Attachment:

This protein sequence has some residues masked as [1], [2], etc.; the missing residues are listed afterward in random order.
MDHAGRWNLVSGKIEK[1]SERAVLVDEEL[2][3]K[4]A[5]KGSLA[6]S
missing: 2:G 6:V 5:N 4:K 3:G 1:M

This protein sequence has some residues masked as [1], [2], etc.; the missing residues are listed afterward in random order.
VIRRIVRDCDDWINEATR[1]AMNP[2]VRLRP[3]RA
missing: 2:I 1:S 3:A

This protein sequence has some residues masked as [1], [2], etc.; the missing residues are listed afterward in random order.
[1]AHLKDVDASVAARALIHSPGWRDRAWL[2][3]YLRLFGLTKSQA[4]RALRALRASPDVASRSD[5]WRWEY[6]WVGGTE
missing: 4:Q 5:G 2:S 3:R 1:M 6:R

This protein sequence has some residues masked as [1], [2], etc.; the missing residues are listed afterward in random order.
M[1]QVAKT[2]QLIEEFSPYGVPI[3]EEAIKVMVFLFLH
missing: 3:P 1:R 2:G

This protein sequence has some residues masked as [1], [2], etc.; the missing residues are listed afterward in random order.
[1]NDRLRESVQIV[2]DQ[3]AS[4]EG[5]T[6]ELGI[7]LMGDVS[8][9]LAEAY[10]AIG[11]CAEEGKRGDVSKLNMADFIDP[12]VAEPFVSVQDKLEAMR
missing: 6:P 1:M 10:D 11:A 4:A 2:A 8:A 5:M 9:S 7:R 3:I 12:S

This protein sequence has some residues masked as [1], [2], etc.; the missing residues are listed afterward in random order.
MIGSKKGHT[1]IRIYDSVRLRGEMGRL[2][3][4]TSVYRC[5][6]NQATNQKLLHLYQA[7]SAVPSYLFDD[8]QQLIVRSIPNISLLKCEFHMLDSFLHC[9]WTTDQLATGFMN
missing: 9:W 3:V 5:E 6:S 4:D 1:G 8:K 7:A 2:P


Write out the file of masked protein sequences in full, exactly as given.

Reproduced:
This protein sequence has some residues masked as [1], [2], etc.; the missing residues are listed afterward in random order.
MDHAGRWNLVSGKIEK[1]SERAVLVDEEL[2][3]K[4]A[5]KGSLA[6]S
missing: 2:G 6:V 5:N 4:K 3:G 1:M

This protein sequence has some residues masked as [1], [2], etc.; the missing residues are listed afterward in random order.
VIRRIVRDCDDWINEATR[1]AMNP[2]VRLRP[3]RA
missing: 2:I 1:S 3:A

This protein sequence has some residues masked as [1], [2], etc.; the missing residues are listed afterward in random order.
[1]AHLKDVDASVAARALIHSPGWRDRAWL[2][3]YLRLFGLTKSQA[4]RALRALRASPDVASRSD[5]WRWEY[6]WVGGTE
missing: 4:Q 5:G 2:S 3:R 1:M 6:R

This protein sequence has some residues masked as [1], [2], etc.; the missing residues are listed afterward in random order.
M[1]QVAKT[2]QLIEEFSPYGVPI[3]EEAIKVMVFLFLH
missing: 3:P 1:R 2:G

This protein sequence has some residues masked as [1], [2], etc.; the missing residues are listed afterward in random order.
[1]NDRLRESVQIV[2]DQ[3]AS[4]EG[5]T[6]ELGI[7]LMGDVS[8][9]LAEAY[10]AIG[11]CAEEGKRGDVSKLNMADFIDP[12]VAEPFVSVQDKLEAMR
missing: 6:P 1:M 10:D 11:A 4:A 2:A 8:A 5:M 9:S 7:R 3:I 12:S

This protein sequence has some residues masked as [1], [2], etc.; the missing residues are listed afterward in random order.
MIGSKKGHT[1]IRIYDSVRLRGEMGRL[2][3][4]TSVYRC[5][6]NQATNQKLLHLYQA[7]SAVPSYLFDD[8]QQLIVRSIPNISLLKCEFHMLDSFLHC[9]WTTDQLATGFMN
missing: 9:W 3:V 5:E 6:S 4:D 1:G 8:K 7:A 2:P